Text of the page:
/// Microsoft CEO Promises to Limit Nokia Phone Names to 10 Syllables or Less

September 3, 2013  |  All Things Digital

Microsoft’s proposed $7.17 billion acquisition of Nokia’s wireless device business will create “ a first-rate Microsoft phone experience ” for its customers — one with better device names, too. Discussing the deal during an early conference call this morning, Microsoft CEO Steve Ballmer said that it will give the company license to pare down and polish Windows Phone naming conventions. “I think we can probably do better for consumer names than ‘Nokia Lumia Windows Phone 1020,’” Ballmer said. “Yet, because of where both companies are and the independent nature of the businesses, we haven’t been able to shorten that. … Now, we can simplify the overall consumer branding and messaging gets much simpler. That is an efficiency of being one company.” A nice efficiency to have, particularly given Microsoft’s tendency toward ludicrous product naming conventions. Remember, this is the company that gave us Windows XP 64-Bit Edition For 64-Bit Extended Systems . Nice to see Ballmer acknowledging he’d like to see some brevity around whatever new device branding emerges from this deal. RELATED POSTS: Microsoft CEO Promises to Limit Nokia Phone Names to 10 Syllables or Less Samsung, HTC Mum on Any Interest in Windows Phone Post-Nokia Elop in July: It’s “Hard to Understand the Rationale” for Selling Nokia’s Devices Business Microsoft Is Getting Nokia’s Phone Business for a Song Nokia Shares Rise, Microsoft Falls in Reaction to Deal So Much for BlackBerry’s “Clear Shot” at Being No. 3 in the Smartphone Market Selling Nokia Was Hard Emotionally, But Right Thing to Do, Says Interim CEO Marko Ahtisaari, Nokia’s Top Designer, To Leave Company in November Steve Ballmer on Why Buying Microsoft’s Biggest Phone Partner Makes Sense Nokia Interim CEO: We Have Three Strong Businesses Remaining Barcelona Rendezvous, 50 Nokia Board Meetings Led to Microsoft Deal Microsoft’s Nokia Deal By The Numbers Microsoft Confirms It Gets Less Than $10 Per Nokia Windows Phone Sold Stephen Elop Is Now Microsoft CEO Candidate to Beat Microsoft Wants to Keep Licensing Windows Phone to Others, Post-Nokia Deal Microsoft Explains the Rationale Behind the Nokia Deal Microsoft to Buy Nokia’s Device Business in Deal Worth $7.17 Billion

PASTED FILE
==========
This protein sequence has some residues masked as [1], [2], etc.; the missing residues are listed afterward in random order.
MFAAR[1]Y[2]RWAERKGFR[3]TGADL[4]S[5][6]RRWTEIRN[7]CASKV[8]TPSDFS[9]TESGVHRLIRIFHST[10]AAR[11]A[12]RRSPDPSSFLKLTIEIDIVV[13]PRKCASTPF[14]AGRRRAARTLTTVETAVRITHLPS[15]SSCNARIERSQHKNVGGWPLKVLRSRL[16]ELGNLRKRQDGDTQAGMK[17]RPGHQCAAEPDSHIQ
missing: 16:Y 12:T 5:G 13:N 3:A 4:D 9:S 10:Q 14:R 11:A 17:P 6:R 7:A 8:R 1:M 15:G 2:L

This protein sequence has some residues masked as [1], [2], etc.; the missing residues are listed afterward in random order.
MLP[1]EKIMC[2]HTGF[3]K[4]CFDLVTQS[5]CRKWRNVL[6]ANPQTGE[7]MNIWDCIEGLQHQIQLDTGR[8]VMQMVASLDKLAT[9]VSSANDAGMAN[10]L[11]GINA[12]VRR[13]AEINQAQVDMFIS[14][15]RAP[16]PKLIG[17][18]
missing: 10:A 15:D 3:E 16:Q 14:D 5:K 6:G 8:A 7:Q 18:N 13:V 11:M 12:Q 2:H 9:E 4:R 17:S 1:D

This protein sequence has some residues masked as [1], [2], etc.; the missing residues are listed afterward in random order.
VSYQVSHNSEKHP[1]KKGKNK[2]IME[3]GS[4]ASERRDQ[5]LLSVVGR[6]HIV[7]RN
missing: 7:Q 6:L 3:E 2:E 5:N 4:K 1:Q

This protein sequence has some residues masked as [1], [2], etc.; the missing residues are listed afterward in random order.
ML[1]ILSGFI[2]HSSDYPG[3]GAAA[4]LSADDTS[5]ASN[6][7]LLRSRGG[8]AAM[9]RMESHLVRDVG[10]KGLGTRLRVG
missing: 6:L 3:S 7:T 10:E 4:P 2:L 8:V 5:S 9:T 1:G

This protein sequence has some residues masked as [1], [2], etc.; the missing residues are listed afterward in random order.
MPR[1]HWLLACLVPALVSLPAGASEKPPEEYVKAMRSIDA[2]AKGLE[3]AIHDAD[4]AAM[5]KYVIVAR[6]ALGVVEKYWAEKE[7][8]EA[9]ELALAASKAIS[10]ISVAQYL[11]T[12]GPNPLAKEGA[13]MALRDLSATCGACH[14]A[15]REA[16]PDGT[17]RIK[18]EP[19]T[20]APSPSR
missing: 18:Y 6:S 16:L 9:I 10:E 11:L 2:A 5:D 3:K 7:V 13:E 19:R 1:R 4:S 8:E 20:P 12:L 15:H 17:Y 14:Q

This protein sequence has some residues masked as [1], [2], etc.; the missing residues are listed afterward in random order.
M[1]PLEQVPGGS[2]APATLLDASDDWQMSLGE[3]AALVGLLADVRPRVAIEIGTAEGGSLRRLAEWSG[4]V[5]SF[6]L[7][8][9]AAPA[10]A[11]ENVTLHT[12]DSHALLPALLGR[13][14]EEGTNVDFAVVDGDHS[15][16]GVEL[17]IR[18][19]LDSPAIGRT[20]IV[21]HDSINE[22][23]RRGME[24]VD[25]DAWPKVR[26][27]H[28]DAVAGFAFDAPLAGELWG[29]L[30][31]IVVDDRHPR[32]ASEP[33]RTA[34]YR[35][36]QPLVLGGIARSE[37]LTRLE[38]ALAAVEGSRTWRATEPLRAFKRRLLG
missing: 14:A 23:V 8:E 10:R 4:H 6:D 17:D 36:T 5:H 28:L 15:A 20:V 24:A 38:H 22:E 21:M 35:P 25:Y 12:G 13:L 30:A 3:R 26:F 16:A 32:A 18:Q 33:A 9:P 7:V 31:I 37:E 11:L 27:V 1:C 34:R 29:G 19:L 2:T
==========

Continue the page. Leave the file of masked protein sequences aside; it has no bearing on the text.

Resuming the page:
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Microsoft CEO Promises to Limit Nokia Phone Names to 10 Syllables or Less

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